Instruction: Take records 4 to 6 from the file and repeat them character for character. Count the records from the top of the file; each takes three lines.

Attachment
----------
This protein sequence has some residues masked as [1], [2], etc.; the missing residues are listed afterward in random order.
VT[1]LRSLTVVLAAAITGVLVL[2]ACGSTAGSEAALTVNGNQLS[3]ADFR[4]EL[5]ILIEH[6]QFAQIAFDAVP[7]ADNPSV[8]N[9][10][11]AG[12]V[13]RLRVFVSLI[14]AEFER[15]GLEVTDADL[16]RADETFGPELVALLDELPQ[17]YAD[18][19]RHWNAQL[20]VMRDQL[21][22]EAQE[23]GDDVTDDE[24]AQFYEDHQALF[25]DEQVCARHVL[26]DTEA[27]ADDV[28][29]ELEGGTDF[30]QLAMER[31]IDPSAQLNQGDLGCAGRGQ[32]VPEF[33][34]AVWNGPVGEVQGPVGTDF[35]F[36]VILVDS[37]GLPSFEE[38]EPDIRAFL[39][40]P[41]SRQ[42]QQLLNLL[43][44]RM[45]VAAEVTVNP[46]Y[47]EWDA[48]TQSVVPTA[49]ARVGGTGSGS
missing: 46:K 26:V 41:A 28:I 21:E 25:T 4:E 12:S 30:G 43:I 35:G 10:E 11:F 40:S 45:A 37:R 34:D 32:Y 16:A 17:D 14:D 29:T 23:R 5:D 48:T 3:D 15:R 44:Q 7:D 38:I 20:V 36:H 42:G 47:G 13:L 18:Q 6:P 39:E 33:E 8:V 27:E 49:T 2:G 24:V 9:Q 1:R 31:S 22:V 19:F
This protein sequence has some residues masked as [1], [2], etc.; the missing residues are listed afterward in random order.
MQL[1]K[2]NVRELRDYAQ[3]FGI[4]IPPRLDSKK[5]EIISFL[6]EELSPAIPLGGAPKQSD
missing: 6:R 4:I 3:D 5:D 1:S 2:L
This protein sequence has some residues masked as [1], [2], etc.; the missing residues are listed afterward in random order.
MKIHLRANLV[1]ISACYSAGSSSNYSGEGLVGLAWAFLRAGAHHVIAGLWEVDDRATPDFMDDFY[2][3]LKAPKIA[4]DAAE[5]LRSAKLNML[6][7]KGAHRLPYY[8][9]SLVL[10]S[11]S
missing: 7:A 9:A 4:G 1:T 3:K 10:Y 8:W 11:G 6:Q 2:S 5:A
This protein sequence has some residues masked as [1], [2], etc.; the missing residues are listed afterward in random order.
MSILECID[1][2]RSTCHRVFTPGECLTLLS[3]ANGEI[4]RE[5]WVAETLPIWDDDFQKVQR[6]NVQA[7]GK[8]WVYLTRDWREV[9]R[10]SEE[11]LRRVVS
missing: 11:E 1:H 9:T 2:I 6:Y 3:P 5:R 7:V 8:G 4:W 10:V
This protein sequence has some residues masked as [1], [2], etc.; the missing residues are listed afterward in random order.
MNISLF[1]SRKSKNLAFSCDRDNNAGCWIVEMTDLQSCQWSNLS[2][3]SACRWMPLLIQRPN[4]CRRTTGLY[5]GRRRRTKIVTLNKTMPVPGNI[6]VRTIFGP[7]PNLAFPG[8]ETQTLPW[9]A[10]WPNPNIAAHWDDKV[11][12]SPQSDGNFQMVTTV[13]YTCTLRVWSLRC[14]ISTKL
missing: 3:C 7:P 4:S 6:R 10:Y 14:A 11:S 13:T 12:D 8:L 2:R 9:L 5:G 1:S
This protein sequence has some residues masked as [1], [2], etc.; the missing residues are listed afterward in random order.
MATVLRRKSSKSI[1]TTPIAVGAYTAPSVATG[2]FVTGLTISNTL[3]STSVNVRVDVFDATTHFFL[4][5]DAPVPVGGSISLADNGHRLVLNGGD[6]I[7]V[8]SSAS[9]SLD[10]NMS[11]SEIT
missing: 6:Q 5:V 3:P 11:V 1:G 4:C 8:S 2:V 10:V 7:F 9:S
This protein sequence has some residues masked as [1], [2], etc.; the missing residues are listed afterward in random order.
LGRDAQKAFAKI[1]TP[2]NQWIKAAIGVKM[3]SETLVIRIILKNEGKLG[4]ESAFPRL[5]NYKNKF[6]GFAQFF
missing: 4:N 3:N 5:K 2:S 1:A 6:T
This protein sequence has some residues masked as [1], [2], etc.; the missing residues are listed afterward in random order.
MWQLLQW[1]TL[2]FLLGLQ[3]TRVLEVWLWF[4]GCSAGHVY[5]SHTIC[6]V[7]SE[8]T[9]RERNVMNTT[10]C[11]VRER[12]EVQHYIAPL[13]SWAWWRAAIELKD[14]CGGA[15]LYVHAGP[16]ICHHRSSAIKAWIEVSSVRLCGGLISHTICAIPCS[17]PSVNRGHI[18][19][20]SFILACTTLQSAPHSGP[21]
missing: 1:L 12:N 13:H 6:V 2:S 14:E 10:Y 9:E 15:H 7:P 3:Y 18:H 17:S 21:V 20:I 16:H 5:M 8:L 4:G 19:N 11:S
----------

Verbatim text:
This protein sequence has some residues masked as [1], [2], etc.; the missing residues are listed afterward in random order.
MSILECID[1][2]RSTCHRVFTPGECLTLLS[3]ANGEI[4]RE[5]WVAETLPIWDDDFQKVQR[6]NVQA[7]GK[8]WVYLTRDWREV[9]R[10]SEE[11]LRRVVS
missing: 11:E 1:H 9:T 2:I 6:Y 3:P 5:R 7:V 8:G 4:W 10:V
This protein sequence has some residues masked as [1], [2], etc.; the missing residues are listed afterward in random order.
MNISLF[1]SRKSKNLAFSCDRDNNAGCWIVEMTDLQSCQWSNLS[2][3]SACRWMPLLIQRPN[4]CRRTTGLY[5]GRRRRTKIVTLNKTMPVPGNI[6]VRTIFGP[7]PNLAFPG[8]ETQTLPW[9]A[10]WPNPNIAAHWDDKV[11][12]SPQSDGNFQMVTTV[13]YTCTLRVWSLRC[14]ISTKL
missing: 3:C 7:P 4:S 6:R 10:Y 14:A 11:S 13:T 12:D 8:L 2:R 9:L 5:G 1:S
This protein sequence has some residues masked as [1], [2], etc.; the missing residues are listed afterward in random order.
MATVLRRKSSKSI[1]TTPIAVGAYTAPSVATG[2]FVTGLTISNTL[3]STSVNVRVDVFDATTHFFL[4][5]DAPVPVGGSISLADNGHRLVLNGGD[6]I[7]V[8]SSAS[9]SLD[10]NMS[11]SEIT
missing: 6:Q 5:V 3:P 11:V 1:G 4:C 8:S 2:V 10:V 7:F 9:S